WordPress 4.0 comes with a redesigned plugin A plugin is a piece of software containing a group of functions that can be added to a WordPress website. They can extend functionality or add new features to your WordPress websites. WordPress plugins are written in the PHP programming language and integrate seamlessly with WordPress. These can be free in the WordPress.org Plugin Directory https://wordpress.org/plugins/ or can be cost-based plugin from a third-party installer. Just now we’ve added one of the finishing touches to this project — plugin icons.
Plugin authors, If your plugin is compatible with WordPress 4.0, it only takes a few moments to change a readme “Tested up to:” value to 4.0. Compatibility information is prominently shown in the new plugin installer, so you’ll definitely want to update this value. For your plugin to stand out, you’ll also want to give your plugin an icon. Read on…
Beautiful, auto-generated icons
Default icons are generated using the GeoPattern library by Jason Long of GitHub GitHub is a website that offers online implementation of git repositories that can can easily be shared, copied and modified by other developers. Public repositories are free to host, private repositories require a paid subscription. GitHub introduced the concept of the ‘pull request’ where code changes done in branches by contributors can be reviewed and discussed before being merged be the repository owner. https://github.com/. If you have a banner image, it is automatically sampled to determine the primary color for the pattern, using Tonesque from @matveb. (Cool, huh?)
Making your own icon
Plugin icons are 128 pixels square. HiDPI (retina) icons are supported at 256 pixels square. Like banners, these go into your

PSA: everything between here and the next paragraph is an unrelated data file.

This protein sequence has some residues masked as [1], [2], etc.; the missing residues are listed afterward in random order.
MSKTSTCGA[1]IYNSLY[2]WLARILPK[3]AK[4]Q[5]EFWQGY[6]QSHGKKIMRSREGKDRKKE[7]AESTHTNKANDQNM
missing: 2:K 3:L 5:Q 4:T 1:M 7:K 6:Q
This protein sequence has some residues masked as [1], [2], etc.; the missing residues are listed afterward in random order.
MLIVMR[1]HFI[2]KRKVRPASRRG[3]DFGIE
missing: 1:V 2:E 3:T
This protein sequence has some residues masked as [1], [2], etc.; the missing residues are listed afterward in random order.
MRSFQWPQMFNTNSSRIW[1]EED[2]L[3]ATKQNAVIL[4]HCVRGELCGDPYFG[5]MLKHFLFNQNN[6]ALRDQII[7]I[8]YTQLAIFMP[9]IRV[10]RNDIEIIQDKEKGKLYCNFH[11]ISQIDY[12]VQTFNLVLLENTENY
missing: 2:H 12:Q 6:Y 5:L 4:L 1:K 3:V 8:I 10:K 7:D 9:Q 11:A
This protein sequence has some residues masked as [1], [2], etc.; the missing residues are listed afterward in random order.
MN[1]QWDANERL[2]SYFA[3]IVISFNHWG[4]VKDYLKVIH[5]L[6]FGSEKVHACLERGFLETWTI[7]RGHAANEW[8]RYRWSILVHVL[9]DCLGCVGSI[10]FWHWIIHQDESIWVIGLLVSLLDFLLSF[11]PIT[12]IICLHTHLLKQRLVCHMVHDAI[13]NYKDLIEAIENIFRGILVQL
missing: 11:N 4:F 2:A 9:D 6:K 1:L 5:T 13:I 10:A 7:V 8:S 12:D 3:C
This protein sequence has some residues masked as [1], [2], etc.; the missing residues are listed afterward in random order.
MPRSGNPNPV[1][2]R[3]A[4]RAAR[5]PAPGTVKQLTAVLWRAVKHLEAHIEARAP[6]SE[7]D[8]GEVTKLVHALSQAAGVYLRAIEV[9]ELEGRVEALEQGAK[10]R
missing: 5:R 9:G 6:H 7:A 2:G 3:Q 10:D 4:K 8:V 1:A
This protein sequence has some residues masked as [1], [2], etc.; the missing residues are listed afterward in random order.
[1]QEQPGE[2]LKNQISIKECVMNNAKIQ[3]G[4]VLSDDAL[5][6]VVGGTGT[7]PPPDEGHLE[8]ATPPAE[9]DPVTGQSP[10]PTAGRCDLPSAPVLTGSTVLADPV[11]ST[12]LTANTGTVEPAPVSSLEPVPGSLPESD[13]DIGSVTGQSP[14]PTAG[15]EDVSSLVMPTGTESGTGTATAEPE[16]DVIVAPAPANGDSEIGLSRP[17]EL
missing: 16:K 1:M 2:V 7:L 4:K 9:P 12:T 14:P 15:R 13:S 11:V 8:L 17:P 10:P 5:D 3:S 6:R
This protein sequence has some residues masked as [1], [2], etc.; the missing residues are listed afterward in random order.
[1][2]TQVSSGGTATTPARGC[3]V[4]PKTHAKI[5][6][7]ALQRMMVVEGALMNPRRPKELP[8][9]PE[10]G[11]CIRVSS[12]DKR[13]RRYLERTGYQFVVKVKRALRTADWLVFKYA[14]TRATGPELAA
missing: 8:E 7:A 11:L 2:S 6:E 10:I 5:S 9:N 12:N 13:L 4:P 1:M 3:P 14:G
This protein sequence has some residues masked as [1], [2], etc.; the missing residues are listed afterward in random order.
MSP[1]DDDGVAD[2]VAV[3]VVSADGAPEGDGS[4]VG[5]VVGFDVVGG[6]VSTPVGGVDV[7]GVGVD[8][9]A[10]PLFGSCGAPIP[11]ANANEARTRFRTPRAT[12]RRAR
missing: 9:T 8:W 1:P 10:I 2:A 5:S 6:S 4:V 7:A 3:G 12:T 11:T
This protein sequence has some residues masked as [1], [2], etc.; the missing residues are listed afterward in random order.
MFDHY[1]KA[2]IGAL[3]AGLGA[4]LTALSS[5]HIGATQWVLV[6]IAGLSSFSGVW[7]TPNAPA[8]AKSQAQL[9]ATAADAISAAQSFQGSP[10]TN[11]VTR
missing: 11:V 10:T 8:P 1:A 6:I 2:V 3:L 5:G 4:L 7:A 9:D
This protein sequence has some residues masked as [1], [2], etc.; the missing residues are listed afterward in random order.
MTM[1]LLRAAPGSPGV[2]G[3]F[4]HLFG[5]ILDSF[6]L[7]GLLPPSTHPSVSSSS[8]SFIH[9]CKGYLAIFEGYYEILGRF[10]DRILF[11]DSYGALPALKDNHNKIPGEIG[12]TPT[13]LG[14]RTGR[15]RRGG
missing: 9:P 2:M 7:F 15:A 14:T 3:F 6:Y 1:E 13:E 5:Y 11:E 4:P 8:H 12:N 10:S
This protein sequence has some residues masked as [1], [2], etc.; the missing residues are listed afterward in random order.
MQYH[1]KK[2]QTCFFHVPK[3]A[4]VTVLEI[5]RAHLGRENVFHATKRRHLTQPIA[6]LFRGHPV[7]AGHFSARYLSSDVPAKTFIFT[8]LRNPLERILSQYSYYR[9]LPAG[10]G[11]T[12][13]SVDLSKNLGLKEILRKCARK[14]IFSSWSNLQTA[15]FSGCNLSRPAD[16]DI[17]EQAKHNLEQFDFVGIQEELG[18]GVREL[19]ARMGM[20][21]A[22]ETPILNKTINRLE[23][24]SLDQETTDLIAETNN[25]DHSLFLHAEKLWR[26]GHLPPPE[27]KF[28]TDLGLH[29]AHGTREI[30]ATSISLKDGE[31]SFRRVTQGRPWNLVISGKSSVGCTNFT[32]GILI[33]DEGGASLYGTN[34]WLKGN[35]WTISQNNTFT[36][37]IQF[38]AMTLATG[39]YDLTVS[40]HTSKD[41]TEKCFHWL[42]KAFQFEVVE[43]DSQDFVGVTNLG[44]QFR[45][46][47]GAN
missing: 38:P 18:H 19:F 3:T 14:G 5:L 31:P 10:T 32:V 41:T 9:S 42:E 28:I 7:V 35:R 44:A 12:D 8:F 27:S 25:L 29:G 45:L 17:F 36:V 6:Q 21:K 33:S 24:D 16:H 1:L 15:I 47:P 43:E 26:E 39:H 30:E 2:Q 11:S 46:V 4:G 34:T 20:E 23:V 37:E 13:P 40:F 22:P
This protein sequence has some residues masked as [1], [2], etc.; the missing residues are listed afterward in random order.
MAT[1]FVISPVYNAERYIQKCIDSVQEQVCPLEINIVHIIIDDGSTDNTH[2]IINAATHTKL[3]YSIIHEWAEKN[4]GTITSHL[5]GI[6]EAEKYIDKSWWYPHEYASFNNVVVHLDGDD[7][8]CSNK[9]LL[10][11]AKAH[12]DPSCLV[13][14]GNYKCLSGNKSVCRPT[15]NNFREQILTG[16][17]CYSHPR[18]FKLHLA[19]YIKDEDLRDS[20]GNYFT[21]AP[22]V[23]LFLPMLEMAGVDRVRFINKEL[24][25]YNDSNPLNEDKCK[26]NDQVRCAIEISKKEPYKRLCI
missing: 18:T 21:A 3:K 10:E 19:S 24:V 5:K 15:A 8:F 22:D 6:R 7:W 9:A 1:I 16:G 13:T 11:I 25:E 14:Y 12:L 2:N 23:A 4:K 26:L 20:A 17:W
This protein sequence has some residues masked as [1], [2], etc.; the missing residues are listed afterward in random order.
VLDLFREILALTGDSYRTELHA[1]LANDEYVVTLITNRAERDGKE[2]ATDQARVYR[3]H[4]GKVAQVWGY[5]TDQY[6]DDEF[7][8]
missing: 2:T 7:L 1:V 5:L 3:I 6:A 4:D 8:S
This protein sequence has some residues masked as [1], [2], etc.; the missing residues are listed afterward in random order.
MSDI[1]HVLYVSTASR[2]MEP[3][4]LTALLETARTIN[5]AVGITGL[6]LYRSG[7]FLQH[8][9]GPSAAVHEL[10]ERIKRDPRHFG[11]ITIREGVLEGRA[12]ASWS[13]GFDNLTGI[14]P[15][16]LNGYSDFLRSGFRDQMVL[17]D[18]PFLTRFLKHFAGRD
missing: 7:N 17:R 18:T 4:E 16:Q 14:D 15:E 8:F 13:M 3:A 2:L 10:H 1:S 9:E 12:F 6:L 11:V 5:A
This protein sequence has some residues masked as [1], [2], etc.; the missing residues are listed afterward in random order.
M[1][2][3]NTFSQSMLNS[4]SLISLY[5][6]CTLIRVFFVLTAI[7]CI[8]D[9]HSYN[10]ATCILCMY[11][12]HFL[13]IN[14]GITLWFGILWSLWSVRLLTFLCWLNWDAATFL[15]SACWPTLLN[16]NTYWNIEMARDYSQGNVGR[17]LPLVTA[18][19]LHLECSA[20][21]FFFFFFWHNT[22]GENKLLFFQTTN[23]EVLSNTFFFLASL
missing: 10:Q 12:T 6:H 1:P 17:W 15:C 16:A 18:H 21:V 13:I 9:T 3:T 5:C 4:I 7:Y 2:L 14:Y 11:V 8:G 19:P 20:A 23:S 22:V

/assets directory and can be either a PNG or JPG. So just create
assets/icon-256x256.(png|jpg) and you have an icon.
You also have another option: SVG. Vectors are perfect for icons like this, as they can be scaled to any size and the file itself is small. For an SVG file, you simply need an
We may implement SVG-to-images fallbacks in core Core is the set of software required to run WordPress. The Core Development Team builds WordPress. for browsers that don’t support them, so if you go the SVG route, I’d suggest also turning your SVG into a PNG. (SVG takes precedence.)
Jetpack uses an SVG icon:
Some tips when designing an icon
- Keep it simple! The Android and iOS Human Interface Guidelines both have some fantastic design tips.
- Avoid text, especially since these may be seen at smaller sizes in other contexts (and in languages other than English). And because this is an icon, not an ad.
- Use the right image format for what you’re doing. Don’t use JPGs for simple designs; don’t use PNGs for photos.
- Optimize your images! Use something like ImageOptim or your favorite web app, CLI Command Line Interface. Terminal (Bash) in Mac, Command Prompt in Windows, or WP-CLI for WordPress. tool, etc.
- Please no WordPress logos. Come up with your own brand. (If you already have a banner image, you likely already have a head start here.)
- If you haven’t worked with SVGs before, they’re pretty cool. Here’s a tutorial from Chris Coyier.
- Keep in mind this is an icon for your plugin, not a display ad.
Akismet, Jetpack, and Hello Dolly already have icons. You can see their assets directories here, here, and here.
Thanks to the hard work of Alex Shiels (@tellyworth) for implementing this!